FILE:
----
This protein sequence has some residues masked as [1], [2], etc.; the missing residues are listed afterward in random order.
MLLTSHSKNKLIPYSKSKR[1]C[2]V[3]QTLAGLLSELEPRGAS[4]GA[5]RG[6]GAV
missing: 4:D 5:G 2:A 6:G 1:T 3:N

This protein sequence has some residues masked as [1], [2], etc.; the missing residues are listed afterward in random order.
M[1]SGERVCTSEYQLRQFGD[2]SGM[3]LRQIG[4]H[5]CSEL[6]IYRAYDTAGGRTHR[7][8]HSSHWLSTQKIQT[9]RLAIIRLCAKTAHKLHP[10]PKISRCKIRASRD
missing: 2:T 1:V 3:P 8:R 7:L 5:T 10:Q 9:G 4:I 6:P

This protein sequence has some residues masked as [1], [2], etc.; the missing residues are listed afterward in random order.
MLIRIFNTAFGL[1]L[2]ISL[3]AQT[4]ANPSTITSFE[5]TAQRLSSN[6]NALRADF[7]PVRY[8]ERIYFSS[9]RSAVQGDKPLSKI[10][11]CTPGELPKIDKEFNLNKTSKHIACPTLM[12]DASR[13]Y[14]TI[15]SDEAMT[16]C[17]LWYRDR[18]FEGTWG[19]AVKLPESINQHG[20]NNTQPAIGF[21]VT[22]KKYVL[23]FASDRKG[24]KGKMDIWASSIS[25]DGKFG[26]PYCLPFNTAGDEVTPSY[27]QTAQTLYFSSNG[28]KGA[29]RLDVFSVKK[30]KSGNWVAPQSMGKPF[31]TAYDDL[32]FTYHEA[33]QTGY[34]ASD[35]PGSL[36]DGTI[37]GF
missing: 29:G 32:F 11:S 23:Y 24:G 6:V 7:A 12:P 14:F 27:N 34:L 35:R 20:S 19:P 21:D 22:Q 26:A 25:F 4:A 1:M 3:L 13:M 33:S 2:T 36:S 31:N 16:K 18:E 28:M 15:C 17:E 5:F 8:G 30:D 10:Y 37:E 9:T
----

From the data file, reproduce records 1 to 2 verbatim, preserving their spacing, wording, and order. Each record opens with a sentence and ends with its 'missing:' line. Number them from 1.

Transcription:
This protein sequence has some residues masked as [1], [2], etc.; the missing residues are listed afterward in random order.
MLLTSHSKNKLIPYSKSKR[1]C[2]V[3]QTLAGLLSELEPRGAS[4]GA[5]RG[6]GAV
missing: 4:D 5:G 2:A 6:G 1:T 3:N

This protein sequence has some residues masked as [1], [2], etc.; the missing residues are listed afterward in random order.
M[1]SGERVCTSEYQLRQFGD[2]SGM[3]LRQIG[4]H[5]CSEL[6]IYRAYDTAGGRTHR[7][8]HSSHWLSTQKIQT[9]RLAIIRLCAKTAHKLHP[10]PKISRCKIRASRD
missing: 2:T 1:V 3:P 8:R 7:L 5:T 10:Q 9:G 4:I 6:P